TESCO have achieved outline planning permission for a supermarket on land south of the Braid, Amble.
I and many others originally strongly objected to the development. Our objections were sent to the council. Some of us also attended the northern area planning committee when the application was discussed.
Our objections to the outline planning permission included:
a) The development would increase pollution and traffic in Amble, and would create a traffic hazard next to the newly designated Town Green;
b) It would adversely affect local shops;
c) There was no attempt to consider the alternative site on the industrial estate;
d) The junction of the access road and the A1068 would be dangerous;
e) The site was on a grade two flood plain and should never have been approved by the county council
f) There are already massive local supermarkets in Ashington and Alnwick. Amble already has supermarkets and a wide range of excellent local shops and businesses.
2. Objectors to the development had only five minutes between them to speak at the Northern Area Planning committee. Five minutes for a public discussion of a development that would affect Amble for generations?
Amble councillors simply endorsed the developers’ plans.
Any objections to the scheme by councillor officers were overruled. Objectors had no opportunity to question the councillors present, some of whom came from Berwick and Hexham.
3. We find it totally unacceptable that the identity of the supermarket chain was only disclosed after the outline planning permission was approved, so much for transparency, openness, freedom of information,
If people had known that Tesco was involved, the outcome of the application may have been very different, given substantial national opposition to the aggressive ‘Tescoisation’ of many British towns.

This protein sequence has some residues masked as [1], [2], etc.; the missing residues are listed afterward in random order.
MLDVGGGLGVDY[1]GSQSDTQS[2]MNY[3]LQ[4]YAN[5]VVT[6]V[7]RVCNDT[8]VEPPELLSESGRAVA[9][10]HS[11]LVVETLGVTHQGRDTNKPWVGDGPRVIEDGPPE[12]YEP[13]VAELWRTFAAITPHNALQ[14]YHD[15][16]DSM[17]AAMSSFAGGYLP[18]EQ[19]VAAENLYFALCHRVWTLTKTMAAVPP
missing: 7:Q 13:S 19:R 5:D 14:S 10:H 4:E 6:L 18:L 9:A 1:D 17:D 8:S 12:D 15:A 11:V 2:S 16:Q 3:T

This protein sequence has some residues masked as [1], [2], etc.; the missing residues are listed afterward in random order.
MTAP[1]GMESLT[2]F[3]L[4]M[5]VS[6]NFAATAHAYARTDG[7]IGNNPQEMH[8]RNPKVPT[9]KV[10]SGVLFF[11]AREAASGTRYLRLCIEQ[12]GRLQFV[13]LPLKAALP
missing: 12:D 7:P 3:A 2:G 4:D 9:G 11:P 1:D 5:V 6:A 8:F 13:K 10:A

4. The developers commissioned their own Retail Impact Assessment by Fairhurst and Partners which found, surprise, surprise, that the development would not have an adverse impact on local shops and that the Braid site was the only possible site. Well, they would conclude that wouldn’t they.
This report seems to be an important factor in the decision to approve the outline development submission.
In contrast when a similar development was proposed in Wooler, Northumberland county did their own assessment and refused planning permission on the grounds that it would have an adverse effect on local shops and retailers. Why wasn’t a similar independent assessment done in the case of Amble?
I therefore contend that the application by the developers was grossly flawed, seriously misleading and was not properly handled.
There was no discussion of who the applicant was until after permission was granted. No independent analysis of the location of the proposed development and its impact on Amble, which is a very special and unique community.
Many people think this development is inappropriate and damaging with the possibility of many Amble shops going under, boarded up or turned into charity shops.
The whole application should therefore be subjected to an independent public inquiry which should be undertaken immediately.